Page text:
10. The TOFMS as defined in claim 6 wherein said restoration circuit comprises a current source coupled to an integrator which is coupled to the signal path from said detector to reduce the detector AC coupling effects.
11. The TOFMS as defined in claim 6 wherein said restoration circuit comprises a low noise amplifier employing a feedback network to reduce the detector AC coupling effects.
12. The TOFMS as defined in claim 6 wherein said restoration circuit comprises an operational amplifier employing a feedback network to reduce the detector AC coupling effects.

This application claims priority under 35 U.S.C. 119(e) on U.S. Provisional Application No. 60/878,299 entitled Base Line Restoration Circuit, filed on Jan. 3, 2007, by Ted J. Casper, the entire disclosure of which is incorporated herein by reference.


The present invention relates to circuits that compensate for the base line offset caused by AC coupling of a detection system.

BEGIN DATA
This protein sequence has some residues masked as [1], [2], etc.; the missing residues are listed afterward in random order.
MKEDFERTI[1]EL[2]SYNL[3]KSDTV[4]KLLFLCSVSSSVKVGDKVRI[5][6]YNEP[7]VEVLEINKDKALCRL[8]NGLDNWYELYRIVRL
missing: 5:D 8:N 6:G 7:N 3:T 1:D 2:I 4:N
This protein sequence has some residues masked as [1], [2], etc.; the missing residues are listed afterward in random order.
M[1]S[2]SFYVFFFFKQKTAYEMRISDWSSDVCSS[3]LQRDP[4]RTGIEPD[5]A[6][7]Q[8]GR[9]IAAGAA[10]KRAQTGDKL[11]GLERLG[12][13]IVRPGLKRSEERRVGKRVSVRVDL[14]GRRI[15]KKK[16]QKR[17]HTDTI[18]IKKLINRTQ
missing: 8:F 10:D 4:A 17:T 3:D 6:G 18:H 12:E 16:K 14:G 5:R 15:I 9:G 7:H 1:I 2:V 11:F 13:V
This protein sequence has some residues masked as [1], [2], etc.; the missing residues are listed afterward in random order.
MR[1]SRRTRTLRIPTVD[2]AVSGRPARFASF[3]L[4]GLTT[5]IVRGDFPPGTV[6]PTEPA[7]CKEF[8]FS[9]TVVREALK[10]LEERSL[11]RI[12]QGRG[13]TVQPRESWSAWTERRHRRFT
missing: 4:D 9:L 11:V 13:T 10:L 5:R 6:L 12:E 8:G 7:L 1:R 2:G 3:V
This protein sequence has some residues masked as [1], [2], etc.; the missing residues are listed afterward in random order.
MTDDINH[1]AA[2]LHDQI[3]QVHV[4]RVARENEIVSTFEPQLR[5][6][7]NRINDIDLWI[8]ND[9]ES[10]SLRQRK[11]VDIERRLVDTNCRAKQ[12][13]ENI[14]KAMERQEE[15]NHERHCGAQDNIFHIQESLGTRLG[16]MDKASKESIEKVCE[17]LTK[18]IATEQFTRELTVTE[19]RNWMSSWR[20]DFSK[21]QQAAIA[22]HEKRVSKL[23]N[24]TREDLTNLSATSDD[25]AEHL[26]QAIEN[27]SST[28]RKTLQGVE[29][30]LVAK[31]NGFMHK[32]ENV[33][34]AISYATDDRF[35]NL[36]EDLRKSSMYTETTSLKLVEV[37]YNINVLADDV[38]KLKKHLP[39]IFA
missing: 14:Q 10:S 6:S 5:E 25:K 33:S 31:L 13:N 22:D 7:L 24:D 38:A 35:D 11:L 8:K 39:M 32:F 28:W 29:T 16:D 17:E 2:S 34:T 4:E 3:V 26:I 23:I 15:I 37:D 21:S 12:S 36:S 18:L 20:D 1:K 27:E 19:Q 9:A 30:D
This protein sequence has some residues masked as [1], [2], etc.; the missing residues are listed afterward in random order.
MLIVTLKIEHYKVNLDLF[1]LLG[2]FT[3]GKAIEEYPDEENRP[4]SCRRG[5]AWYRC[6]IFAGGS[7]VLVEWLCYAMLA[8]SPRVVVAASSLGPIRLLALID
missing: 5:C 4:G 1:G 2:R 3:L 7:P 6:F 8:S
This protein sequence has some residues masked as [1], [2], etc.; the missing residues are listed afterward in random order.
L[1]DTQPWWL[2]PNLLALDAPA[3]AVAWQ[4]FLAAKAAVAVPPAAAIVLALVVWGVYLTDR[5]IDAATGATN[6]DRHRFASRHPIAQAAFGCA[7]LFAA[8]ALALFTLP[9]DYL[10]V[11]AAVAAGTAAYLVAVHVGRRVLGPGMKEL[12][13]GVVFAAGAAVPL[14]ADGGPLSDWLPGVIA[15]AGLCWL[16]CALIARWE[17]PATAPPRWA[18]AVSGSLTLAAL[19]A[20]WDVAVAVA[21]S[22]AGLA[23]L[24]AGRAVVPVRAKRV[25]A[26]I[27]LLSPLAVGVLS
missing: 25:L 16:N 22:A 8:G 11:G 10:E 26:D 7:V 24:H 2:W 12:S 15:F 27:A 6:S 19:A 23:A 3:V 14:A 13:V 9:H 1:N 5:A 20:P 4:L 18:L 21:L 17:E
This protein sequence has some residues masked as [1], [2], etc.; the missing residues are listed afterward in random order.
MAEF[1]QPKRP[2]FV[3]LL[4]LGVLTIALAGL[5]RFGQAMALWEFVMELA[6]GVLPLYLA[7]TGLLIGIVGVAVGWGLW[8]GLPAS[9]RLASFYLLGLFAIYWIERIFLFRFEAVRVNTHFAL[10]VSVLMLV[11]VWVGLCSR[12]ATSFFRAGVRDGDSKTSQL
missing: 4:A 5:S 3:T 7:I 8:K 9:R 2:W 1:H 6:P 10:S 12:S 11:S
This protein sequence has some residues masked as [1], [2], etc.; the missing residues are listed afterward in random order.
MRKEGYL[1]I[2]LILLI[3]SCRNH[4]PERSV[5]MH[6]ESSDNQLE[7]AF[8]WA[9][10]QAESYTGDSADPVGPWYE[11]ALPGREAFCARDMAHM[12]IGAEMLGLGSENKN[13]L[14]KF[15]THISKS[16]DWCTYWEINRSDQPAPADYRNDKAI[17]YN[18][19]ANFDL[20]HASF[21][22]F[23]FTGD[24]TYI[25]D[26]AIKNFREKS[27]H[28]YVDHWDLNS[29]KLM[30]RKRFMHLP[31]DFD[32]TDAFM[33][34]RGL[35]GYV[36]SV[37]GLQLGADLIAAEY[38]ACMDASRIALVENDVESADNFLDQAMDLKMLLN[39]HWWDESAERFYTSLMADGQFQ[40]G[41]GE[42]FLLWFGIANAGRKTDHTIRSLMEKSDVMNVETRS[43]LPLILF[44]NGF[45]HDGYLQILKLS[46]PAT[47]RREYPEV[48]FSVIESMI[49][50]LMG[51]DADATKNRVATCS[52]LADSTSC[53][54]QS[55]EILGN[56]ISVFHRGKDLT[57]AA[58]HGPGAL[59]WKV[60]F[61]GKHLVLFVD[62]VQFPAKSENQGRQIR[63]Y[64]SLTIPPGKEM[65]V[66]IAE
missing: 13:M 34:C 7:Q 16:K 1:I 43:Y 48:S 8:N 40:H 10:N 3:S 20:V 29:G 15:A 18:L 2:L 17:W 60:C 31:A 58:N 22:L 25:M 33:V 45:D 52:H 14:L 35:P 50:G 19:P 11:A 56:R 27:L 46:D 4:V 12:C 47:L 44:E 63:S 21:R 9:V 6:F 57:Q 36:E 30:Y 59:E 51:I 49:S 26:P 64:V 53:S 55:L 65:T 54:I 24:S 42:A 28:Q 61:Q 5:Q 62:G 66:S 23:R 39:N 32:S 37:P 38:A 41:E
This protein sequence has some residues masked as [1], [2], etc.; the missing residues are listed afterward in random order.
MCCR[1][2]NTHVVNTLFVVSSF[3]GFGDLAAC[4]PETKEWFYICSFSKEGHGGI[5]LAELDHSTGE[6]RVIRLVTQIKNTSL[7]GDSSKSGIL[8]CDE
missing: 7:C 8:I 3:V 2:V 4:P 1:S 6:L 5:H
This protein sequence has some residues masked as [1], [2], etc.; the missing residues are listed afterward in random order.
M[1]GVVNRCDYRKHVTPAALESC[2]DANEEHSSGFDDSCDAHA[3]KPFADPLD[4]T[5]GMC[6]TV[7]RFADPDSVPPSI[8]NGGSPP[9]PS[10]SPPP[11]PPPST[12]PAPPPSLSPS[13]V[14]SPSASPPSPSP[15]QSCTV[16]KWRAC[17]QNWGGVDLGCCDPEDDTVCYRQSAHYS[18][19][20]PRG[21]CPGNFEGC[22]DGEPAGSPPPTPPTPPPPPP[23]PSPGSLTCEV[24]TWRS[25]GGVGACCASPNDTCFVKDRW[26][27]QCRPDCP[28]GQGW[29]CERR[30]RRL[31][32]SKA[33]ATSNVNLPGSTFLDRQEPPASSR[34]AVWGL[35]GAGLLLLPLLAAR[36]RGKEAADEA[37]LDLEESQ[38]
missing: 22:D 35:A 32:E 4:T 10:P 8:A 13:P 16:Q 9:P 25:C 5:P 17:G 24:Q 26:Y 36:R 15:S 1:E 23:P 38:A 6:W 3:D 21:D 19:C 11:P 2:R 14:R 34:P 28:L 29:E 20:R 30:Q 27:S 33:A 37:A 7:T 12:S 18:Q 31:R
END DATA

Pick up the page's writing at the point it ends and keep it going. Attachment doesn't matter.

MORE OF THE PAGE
Ion detectors suitable for time-of-flight mass spectroscopy (TOFMS) have become available that allow the data collection system to be at a different potential than the ion detecting device. This allows the ion detector voltages to be optimized for sensitivity and resolution without requiring the output stage of the ion detector to be near ground potential. These detectors use a DC blocking capacitor to couple the electron current from the detector output to the data collection system. An example of this type of detector would be the ETP AF882123. This particular detector uses a 1000 pF high voltage capacitor to couple the detector output to the connector which feeds the data collection system. A second 1000 pF capacitor provides a return path for the current and is connected between the detectors output bias supply and ground. The value of this capacitance may be different for various detector models and manufacturers. In addition, the capacitance value will vary with applied detector bias voltages.